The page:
Jeanne Tripplehorn 06.10.1963

Stress Reduction Tip #2: Breathing

Who knew that something so simple could reduce stress?!

 

Yes, we are talking about breathing. Let’s face it, many of us Menopaused Minds are so frazzled because we’re often carrying a lot of stress around with us. Not only is stress unpleasant, but it can really take a toll on our bodies and minds. In fact, recent research has found that high levels of stress in middle age can increase risk for Alzheimer’s disease. From the ordinary daily stressors (managing your hectic schedule, refereeing kid’s fights, work demands, etc.) to life’s whoppers (aging parents, divorce, unemployment, etc.), being stressed has become the new normal for so many of us. The great news is that we are doing something every day, every minute, without even thinking, that can help moderate your body’s response to life’s challenges.

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Breathing has been scientifically proven to be an effective stress reducer. But not just any breathing, we’re talking about deep breathing. Why is that? Our bodies’ stress responses are hardwired physiological reactions that served to protect us back in the early days of humans. Stress is what told us that we were in danger–usually in danger of not having enough food or the danger in becoming something else’s food. The body has two opposing systems that regulate our basic bodily functions (like breathing, organ function, etc.): sympathetic and parasympathetic nervous systems. When we’re in danger, the sympathetic nervous systems kicks in and we go into fight/flight/freeze mode to survive. Our hearts race, certain “non-essential” organ systems shut down  and blood rushes to our muscles in preparation to run away. Once the danger is no longer a threat, our parasympathetic system starts up and basically calms the body down, slows our heart rate, cues the shutdown systems to go back online, etc.

 

The fight/flight/freeze mode was okay when it was short lived – when we needed it because we were being chased by a lion. The problem is that now our stress tends to be more chronic. So, we end up being stuck with our sympathetic nervous system in overdrive. Our body gets tired and glitchy. We get sick more, our energy drops, we’re more irritable, and we even have a harder time losing weight, either from eating more to cope with stress or due to the body holding onto fat b/c of the perceived threat to survival!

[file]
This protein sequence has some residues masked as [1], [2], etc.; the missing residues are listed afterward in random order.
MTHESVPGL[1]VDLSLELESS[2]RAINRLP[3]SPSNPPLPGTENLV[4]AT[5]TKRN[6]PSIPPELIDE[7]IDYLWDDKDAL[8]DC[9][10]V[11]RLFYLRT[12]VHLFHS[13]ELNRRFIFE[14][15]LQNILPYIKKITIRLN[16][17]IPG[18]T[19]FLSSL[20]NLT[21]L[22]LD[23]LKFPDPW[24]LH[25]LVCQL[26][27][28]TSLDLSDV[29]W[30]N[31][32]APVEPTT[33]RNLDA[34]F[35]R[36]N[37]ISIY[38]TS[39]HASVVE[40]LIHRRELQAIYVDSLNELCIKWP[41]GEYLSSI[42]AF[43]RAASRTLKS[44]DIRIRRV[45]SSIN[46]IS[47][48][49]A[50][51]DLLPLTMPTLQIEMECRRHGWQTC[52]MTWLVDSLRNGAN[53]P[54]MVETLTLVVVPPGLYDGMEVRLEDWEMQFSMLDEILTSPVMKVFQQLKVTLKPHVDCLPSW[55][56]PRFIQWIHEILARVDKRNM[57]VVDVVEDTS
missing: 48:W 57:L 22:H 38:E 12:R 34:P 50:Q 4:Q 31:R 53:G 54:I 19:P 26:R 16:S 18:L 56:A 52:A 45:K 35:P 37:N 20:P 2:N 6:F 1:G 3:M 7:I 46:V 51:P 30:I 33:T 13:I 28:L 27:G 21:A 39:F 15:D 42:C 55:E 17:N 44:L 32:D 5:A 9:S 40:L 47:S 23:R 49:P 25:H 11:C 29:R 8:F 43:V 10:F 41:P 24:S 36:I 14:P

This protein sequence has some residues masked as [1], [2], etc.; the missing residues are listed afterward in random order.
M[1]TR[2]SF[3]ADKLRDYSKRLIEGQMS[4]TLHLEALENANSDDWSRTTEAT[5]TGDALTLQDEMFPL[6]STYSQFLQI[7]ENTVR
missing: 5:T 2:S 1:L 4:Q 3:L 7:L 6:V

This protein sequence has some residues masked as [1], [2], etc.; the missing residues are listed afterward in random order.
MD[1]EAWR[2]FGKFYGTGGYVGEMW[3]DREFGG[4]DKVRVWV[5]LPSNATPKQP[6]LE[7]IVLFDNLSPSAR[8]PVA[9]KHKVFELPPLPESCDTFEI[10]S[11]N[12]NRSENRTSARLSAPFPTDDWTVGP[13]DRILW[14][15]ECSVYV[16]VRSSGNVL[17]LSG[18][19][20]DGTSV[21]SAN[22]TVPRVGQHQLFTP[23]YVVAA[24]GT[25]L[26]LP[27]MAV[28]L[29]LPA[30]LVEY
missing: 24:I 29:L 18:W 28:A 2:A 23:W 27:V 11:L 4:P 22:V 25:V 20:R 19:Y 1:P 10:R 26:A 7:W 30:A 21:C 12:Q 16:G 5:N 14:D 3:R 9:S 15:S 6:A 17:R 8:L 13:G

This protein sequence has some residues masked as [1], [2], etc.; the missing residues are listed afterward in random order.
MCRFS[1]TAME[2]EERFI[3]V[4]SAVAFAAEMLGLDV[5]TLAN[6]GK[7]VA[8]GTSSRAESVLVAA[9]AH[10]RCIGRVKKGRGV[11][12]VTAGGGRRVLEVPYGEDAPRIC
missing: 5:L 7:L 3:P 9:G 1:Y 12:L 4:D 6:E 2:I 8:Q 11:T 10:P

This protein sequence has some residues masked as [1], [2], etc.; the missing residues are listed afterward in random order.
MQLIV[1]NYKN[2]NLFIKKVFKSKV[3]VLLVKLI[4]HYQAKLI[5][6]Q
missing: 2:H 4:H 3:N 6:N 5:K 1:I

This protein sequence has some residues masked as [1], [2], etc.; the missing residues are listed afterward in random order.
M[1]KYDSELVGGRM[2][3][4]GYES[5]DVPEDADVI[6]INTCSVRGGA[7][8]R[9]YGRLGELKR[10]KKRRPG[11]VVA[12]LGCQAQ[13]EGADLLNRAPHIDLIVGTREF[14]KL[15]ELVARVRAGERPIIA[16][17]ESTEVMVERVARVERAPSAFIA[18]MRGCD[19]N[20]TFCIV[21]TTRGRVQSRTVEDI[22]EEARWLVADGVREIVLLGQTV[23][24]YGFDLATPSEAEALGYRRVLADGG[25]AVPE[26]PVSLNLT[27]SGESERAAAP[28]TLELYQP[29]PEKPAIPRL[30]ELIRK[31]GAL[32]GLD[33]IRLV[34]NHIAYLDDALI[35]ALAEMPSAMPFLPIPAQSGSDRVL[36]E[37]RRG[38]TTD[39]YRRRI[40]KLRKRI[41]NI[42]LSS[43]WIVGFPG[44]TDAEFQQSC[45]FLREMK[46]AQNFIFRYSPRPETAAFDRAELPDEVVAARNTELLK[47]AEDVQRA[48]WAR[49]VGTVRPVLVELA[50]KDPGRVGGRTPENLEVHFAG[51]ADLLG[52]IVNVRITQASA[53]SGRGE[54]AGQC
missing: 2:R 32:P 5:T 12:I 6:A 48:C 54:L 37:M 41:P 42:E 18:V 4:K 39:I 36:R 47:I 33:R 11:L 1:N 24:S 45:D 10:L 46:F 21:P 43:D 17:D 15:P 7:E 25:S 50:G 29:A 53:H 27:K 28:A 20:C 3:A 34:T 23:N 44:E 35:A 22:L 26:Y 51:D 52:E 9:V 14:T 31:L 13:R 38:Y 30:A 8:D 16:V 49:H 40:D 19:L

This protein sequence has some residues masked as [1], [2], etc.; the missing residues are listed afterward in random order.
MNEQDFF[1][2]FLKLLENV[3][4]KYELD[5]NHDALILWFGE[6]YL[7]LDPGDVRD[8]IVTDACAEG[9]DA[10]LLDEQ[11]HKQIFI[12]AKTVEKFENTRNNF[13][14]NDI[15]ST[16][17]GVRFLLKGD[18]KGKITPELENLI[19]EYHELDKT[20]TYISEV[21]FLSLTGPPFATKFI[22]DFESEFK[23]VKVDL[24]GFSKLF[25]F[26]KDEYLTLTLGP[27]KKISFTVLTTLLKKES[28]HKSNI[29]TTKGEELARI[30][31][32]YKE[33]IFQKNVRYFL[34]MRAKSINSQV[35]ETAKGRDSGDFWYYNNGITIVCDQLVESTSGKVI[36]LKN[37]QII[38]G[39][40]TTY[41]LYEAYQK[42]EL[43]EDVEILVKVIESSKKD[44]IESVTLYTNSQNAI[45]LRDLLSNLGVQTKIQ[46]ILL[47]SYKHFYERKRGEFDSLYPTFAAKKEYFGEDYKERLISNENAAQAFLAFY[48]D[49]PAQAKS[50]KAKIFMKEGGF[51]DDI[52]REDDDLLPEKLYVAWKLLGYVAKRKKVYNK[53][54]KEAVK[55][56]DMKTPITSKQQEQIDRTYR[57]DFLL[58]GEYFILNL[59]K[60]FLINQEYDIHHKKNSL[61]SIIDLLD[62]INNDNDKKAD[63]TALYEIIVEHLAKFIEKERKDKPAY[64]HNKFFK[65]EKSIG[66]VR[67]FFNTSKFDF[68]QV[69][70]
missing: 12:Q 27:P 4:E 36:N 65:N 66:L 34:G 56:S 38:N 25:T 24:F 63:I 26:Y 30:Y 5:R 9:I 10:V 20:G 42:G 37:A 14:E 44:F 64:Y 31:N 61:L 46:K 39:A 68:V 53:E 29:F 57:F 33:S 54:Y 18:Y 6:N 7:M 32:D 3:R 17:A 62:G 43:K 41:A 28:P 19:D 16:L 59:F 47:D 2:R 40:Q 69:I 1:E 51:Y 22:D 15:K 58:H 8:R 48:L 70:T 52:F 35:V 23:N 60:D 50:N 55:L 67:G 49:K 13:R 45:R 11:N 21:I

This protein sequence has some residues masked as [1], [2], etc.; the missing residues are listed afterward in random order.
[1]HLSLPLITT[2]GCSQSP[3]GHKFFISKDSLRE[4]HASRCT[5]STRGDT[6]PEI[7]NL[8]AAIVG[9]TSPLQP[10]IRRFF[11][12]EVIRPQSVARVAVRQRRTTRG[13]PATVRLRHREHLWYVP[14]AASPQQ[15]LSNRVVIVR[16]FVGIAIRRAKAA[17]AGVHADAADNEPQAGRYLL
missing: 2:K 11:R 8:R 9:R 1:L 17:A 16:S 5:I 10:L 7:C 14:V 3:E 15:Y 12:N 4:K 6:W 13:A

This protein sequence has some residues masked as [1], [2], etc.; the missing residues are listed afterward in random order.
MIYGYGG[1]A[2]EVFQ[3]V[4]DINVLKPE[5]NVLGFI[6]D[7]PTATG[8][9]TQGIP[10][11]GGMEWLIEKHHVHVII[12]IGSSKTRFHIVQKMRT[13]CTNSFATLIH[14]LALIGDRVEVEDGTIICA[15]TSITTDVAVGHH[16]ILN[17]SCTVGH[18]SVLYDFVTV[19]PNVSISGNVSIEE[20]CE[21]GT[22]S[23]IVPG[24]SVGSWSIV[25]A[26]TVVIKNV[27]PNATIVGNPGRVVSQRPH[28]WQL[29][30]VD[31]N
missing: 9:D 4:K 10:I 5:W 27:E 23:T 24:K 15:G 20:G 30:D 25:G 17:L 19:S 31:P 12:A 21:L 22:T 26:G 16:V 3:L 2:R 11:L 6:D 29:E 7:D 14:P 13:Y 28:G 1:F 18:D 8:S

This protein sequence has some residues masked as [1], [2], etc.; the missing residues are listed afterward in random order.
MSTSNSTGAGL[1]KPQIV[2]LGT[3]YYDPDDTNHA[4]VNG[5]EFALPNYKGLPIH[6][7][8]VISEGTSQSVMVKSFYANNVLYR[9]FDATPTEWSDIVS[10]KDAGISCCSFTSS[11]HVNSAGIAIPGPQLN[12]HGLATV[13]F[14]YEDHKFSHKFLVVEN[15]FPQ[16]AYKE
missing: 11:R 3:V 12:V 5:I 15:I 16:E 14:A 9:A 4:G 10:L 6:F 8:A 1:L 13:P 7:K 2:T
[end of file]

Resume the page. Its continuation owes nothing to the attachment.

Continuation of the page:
So, how is breathing going to help? When we engage in deep, slow breathing, we actually cue our parasympathetic system that we’re not in life threatening danger and we can chill out.  Your breathing is strongly tied to our heart rate. Ever notice how when you get worked up about something, either fear or anger, your heart rate picks up, and your breathing becomes faster. So, deep breathing helps slow down the heart, muscle tension eases, pain can even decrease, blood pressure goes down, and mental alertness increases, and even the pH of our blood changes. The amazing thing about all of this is that you can get results even with doing as little as 3 or 5 minutes of deep breathing!

 

Want to try it?

Here’s a very basic example of a 3 minute breathing practice :

(adapted from Breathing, Stretching, Relaxing Program, VA Greater Los Angeles Healthcare System–yes, veterans are doing this and they love it!)

 

Sit upright and gently maintain a natural spine alignment with your hands resting comfortably on your lap.

 

Either close your eyes or gaze at something on the wall or floor.

 

Breathe normally and just notice your breath. Notice how the air feels sweeping into and out of your nose. Notice how your body moves with each breath. Notice the pace of your breath, the length of each inhale and exhale. Your mind might wander. If it does, just bring your attention back to your breath.

 

Start to breath more deeply, from deep down in your abdomen. Count your inhale and exhale length and try to get them to match. Once they’re in sync, try breathing this way three times.

 

The key to stimulating that parasympathic response is to spend some time breathing out longer than you breath in. For example, you can practice by counting your breath rate, say 1, 2, 3, 4 in, and 1, 2, 3, 4 out, a few times. Then do 1, 2, 3, 4, in, and 1, 2, 3, 4, 5 out, a few times. You can work your way up to a count of 8 out and then back down to 4.

 

Here are more resources on breathing exercises and guided practices:

UCLA Mindfulness Research Center
Dr. Weil Guided Breathing Exercises
6 Breathing Exercises to Relax  in 10 min or Less (TIME)

 

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